The first Pendleton Round-Up, held September 29, 1910 was to be “a frontier exhibition of picturesque pastimes, Indian and military spectacles, cowboy racing and bronco busting for the championship of the Northwest.” It lived up to expectations, and more. Throughout its 100-year history, the Native American participation, strong volunteer corps, and community support have made this one of the largest and most beloved rodeos on the continent. It has grown into a week-long celebration of western heritage that includes parades, concerts, a night pageant, and more, thrilling tens of thousands of cowboys and cowgirls (and those who want to be!) every year. Everyone is welcome in Pendleton!
Now in its 104th year, the tradition and pageantry of this legendary event has garnered awards and accolades even as the volunteer Board of Directors makes plans for more growth and improvements.
The Pendleton Round-Up was named…
- 2010 Business of the Year ~ Chamber of Commerce
- Large Outdoor Committee of Year ~ Professional Rodeo Cowboys Association
- Best Professional Rodeo ~ True West Magazine
- #1 Top Cowboy Vacation Destination ~ Western Horseman Magazine
- Let ‘er Buck Room – One of the Top Western Bars ~ American Cowboy Magazine
- One of the Rodeos Worth Driving To ~ Cowboys and Indians Magazine
- Oregon Heritage Tradition Site ~ State of Oregon
- Heritage Tourism Award Recipient ~ Oregon Tourism Commission
In addition to all these, the Round-Up played an instrumental role in Pendleton being named the #1 on the list of the Top Ten Western Towns in America by True West Magazine!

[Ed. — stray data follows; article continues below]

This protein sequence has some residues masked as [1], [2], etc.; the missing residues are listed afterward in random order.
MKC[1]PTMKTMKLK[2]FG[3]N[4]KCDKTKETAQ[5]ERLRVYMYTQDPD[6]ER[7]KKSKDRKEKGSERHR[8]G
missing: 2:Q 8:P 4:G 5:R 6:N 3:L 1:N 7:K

The all-volunteer Round-Up Association Board of Directors worked for the past 6 years on planning the Centennial Celebration in 2010. Part of the planning included covering the west grandstands, a new entrance now dubbed “Centennial Plaza” that includes a magnificent bronze, and multi-millions of dollars of other improvements to the grounds.
The Round-Up is Pendleton’s signature event and draws people from around the world each year to watch and participate in the fun. Many have questions about the event and the town, so here are the answers to some of the most frequently asked questions.
What do I need tickets for and how do I get them?
Tickets are sold for the concert Saturday evening, the afternoon Round-Up shows Wednesday through Saturday, the Happy Canyon Night Pageant also Wednesday through Saturday, PBR on Mnday and Tuesday, and some of the bbq dinners. Tickets for all these events are available through the Round-Up office (800) 457-6336 or visit pendletonroundup.com. Some events do sell out, so order as soon as you can.
The Pendleton Chamber provides a ticket resale service. If you have purchased tickets that you aren’t going to use, send them to the Chamber at 501 S Main St, Pendleton, OR 97801. The staff will do their best to sell them for you and will send the proceeds minus a 25% commission fee. Tickets must be in the Chamber office before we can re-sell them for you. Please be sure to include a mailing address and phone number with your tickets. If you’re looking for tickets for the Rodeo performances, Happy Canyon, PBR, or the Concert, the Chamber staff will be happy to sell you the tickets of your choice from those that have been sent to us for face value plus a $2 fee per ticket.